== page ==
The strawberry contamination that led to hepatitis A viral infections in at least three US states (mainly California) piqued people’s curiosity about how exactly one could contract a serious illness from fruit. Thus, searches inquiring how one gets hepatitis from food peaked around the time the outbreak began.

The unappetizing answer that those searchers will find is that this virus is spread via the fecal-oral route – that is, through food contaminated by feces. In many cases, prevention is complicated as the virus is not easily washed off food surfaces. 

4. Show me what you’re made of: vaccine inquiries

Searches inquiring about how the hepatitis A virus’ (HAV) vaccine is categorized surged throughout May, and especially in July. It is possible that, with the public discussions around hepatitis A infection and prevention, combined with more widespread knowledge about vaccine types because of the COVID-19 pandemic, people are curious about the contents of the hepatitis A vaccine and how it works to create immunity. 

The hepatitis A vaccine utilizes the deactivated hepatitis A antigen to trigger an immune response, and can thus be differentiated from the COVID-19 mRNA vaccines that provide cells with the instructions on how to make an immune-triggering protein.

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Search interest for HAV vaccine type grew by 20% in the past 3 months, from May 2022 to July 2022.

Search interest for treatment of Hepatitis A grew by 11% in the last 3 months, from May 2022 to July 2022.

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5. Waiting it out: no treatment for hepatitis A

There was an increase in searches related to the treatment of hepatitis A over the past three months, and these searches mainly originated from California, Texas, Florida and New York. This, again, is most likely linked to the hepatitis A viral outbreak that was widely reported in the media.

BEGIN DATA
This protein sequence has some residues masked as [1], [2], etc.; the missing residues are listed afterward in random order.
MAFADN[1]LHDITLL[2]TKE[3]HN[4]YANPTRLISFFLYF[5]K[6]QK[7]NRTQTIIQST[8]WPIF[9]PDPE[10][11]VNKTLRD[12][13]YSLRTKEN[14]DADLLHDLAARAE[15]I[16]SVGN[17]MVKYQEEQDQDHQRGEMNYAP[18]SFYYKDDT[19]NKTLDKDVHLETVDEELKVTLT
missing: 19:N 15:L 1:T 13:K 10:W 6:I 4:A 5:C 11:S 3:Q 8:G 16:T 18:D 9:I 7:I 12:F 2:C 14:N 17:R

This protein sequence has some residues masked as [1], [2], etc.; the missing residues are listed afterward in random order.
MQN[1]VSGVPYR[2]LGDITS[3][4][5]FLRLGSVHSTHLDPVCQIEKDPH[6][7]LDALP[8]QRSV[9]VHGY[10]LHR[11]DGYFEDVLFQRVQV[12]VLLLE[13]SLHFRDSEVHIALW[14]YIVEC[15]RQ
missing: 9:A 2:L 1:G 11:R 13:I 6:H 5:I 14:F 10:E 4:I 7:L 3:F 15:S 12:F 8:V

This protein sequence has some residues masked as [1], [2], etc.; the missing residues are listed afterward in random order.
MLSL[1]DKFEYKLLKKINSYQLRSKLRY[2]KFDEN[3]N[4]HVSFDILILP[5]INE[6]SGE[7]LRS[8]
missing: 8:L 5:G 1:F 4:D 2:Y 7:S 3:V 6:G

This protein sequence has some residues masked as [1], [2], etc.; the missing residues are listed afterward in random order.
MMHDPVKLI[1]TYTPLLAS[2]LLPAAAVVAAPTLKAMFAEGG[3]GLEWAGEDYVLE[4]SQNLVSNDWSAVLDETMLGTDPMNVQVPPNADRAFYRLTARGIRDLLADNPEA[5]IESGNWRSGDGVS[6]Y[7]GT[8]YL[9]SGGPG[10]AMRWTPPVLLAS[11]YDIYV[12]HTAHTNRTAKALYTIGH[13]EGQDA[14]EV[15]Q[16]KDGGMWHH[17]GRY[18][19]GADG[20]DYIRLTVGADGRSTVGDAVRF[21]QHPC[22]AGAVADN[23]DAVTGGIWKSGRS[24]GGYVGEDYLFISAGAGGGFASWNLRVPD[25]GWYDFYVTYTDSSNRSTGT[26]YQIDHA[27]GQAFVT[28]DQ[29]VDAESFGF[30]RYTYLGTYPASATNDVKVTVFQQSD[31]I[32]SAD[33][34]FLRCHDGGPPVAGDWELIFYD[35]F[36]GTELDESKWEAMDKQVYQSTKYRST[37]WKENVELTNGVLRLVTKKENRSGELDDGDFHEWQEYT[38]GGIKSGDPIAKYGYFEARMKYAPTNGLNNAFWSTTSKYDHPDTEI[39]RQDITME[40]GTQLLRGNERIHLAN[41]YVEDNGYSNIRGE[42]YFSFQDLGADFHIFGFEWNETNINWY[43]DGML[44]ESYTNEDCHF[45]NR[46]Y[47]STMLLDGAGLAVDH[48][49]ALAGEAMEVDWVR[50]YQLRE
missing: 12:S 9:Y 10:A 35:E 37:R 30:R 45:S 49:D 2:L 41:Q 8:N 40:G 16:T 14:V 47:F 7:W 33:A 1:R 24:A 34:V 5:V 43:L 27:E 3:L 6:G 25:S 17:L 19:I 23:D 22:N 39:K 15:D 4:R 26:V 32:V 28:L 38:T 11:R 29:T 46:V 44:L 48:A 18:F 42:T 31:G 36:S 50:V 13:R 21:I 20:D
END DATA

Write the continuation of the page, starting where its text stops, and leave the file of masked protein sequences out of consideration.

Those searching will find that there is no prescribed treatment for a hepatitis A infection, as the infection is usually cleared by the body within six months and with no permanent effect. Patients are generally advised to rest as much as possible and avoid stress to the liver.

The exception to this is in cases where recent infection is suspected. In these instances, post-exposure prophylaxis (PEP) may be administered in the form of the hepatitis A vaccine or immune globulin (IG), which can prevent infection within two weeks of exposure.

Hepatitis A in Culture

The Culture Section highlights emerging cultural trends, new products, and notable dialogue about a variety of health conditions. The purpose of this section is to zoom in on what has been happening within the cultural and professional landscape of a particular health condition–stories that are often missed by quantitative searches.

By featuring influential social media items, patient discourse, professional dialogue, product innovations, and impactful news items, this section illuminates the lived experiences of many patients, while also providing a snapshot of the developments happening around them. 

Here, Quilt.AI offers a detailed and nuanced perspective of what is new and what is meaningful.

1. Sound the alarm on strawberries